We went to the luggage area to see if we could at least pick up our luggage as without our luggage we were really a hostage. I couldn’t just re-book myself on another flight – there were no other flights going to Egypt. I could possibly buy a ticket to get me to Istanbul and them from Istanbul to Cairo…but there were a few problems with that. One, I would probably never see my luggage again, and two I would have to pay for it out of my own pocket. My father ingrained these principles of right, wrong, justice, and fairness in me. These principles grow deep within me. I love them and I hate them. I wasn’t going to pay for another ticket when one of these goddamn airlines were responsible for my travel to Egypt. The shitty part is that I didn’t know who was responsible. The luggage manager told us that we couldn’t get our luggage as it was still on the plane, locked up. Wonderful….my visions of putting on my bathing suit and jumping in the hotel pool to cool down my temper and attitude were ruined. Plus – now I’m more confused than ever – why is our plane still sitting out on the tarmac with our luggage in it – it has been nearly 24 hours. The luggage manager tells us to go back and talk to the ticket office.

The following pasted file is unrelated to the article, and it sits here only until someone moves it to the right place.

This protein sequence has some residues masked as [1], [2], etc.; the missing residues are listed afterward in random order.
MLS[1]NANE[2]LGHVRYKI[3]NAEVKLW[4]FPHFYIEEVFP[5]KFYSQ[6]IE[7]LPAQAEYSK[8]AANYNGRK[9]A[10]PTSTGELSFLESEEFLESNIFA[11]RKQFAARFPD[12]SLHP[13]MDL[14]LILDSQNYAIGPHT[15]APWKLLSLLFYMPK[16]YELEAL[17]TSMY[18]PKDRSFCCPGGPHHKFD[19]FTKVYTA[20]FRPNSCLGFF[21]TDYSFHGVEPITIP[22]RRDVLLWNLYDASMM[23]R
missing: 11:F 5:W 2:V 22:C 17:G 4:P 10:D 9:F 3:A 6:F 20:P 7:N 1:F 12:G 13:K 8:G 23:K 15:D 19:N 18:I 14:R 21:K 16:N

I feel lost.